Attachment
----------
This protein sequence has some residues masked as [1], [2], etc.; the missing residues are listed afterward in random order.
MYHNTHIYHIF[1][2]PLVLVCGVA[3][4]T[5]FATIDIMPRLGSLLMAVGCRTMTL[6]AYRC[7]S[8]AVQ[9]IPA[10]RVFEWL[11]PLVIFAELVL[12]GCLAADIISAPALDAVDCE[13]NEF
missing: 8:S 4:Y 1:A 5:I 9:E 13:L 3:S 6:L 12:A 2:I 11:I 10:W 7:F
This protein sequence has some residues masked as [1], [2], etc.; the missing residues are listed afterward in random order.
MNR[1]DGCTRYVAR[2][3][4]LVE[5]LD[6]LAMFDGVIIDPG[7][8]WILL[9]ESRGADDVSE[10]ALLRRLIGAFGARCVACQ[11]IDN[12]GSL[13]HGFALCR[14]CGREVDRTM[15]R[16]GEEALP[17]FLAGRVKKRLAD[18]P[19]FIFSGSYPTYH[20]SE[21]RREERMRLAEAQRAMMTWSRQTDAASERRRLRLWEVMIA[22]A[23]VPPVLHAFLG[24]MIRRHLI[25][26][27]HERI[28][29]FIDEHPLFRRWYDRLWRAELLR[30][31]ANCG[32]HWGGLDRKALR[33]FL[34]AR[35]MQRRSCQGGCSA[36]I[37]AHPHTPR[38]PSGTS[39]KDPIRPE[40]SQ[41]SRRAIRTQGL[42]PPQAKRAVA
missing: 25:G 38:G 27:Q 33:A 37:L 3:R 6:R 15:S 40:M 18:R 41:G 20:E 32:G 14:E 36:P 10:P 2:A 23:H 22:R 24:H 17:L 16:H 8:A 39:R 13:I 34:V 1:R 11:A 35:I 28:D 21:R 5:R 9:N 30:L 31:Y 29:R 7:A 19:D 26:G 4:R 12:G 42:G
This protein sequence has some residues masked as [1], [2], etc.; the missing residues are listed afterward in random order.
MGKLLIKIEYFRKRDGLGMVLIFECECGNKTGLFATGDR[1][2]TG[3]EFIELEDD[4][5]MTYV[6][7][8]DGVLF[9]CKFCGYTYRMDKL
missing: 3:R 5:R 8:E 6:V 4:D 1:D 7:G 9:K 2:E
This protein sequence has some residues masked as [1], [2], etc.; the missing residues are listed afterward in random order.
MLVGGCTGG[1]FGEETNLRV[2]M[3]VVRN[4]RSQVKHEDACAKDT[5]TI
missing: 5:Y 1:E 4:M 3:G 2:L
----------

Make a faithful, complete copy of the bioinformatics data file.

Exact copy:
This protein sequence has some residues masked as [1], [2], etc.; the missing residues are listed afterward in random order.
MYHNTHIYHIF[1][2]PLVLVCGVA[3][4]T[5]FATIDIMPRLGSLLMAVGCRTMTL[6]AYRC[7]S[8]AVQ[9]IPA[10]RVFEWL[11]PLVIFAELVL[12]GCLAADIISAPALDAVDCE[13]NEF
missing: 8:S 4:Y 1:A 5:I 9:E 13:L 3:S 6:L 12:A 2:I 11:I 10:W 7:F
This protein sequence has some residues masked as [1], [2], etc.; the missing residues are listed afterward in random order.
MNR[1]DGCTRYVAR[2][3][4]LVE[5]LD[6]LAMFDGVIIDPG[7][8]WILL[9]ESRGADDVSE[10]ALLRRLIGAFGARCVACQ[11]IDN[12]GSL[13]HGFALCR[14]CGREVDRTM[15]R[16]GEEALP[17]FLAGRVKKRLAD[18]P[19]FIFSGSYPTYH[20]SE[21]RREERMRLAEAQRAMMTWSRQTDAASERRRLRLWEVMIA[22]A[23]VPPVLHAFLG[24]MIRRHLI[25][26][27]HERI[28][29]FIDEHPLFRRWYDRLWRAELLR[30][31]ANCG[32]HWGGLDRKALR[33]FL[34]AR[35]MQRRSCQGGCSA[36]I[37]AHPHTPR[38]PSGTS[39]KDPIRPE[40]SQ[41]SRRAIRTQGL[42]PPQAKRAVA
missing: 25:G 38:G 27:Q 33:A 37:L 3:R 6:R 15:S 40:M 18:R 41:G 20:E 32:G 14:E 36:P 10:P 2:A 23:H 22:R 24:H 17:L 16:H 8:A 39:R 13:I 34:V 1:R 11:A 35:I 28:D 21:R 5:R 9:N 30:L 31:Y 29:R 7:A 19:D 26:G 4:R 12:G 42:G
This protein sequence has some residues masked as [1], [2], etc.; the missing residues are listed afterward in random order.
MGKLLIKIEYFRKRDGLGMVLIFECECGNKTGLFATGDR[1][2]TG[3]EFIELEDD[4][5]MTYV[6][7][8]DGVLF[9]CKFCGYTYRMDKL
missing: 3:R 5:R 8:E 6:V 4:D 1:D 7:G 9:K 2:E
This protein sequence has some residues masked as [1], [2], etc.; the missing residues are listed afterward in random order.
MLVGGCTGG[1]FGEETNLRV[2]M[3]VVRN[4]RSQVKHEDACAKDT[5]TI
missing: 5:Y 1:E 4:M 3:G 2:L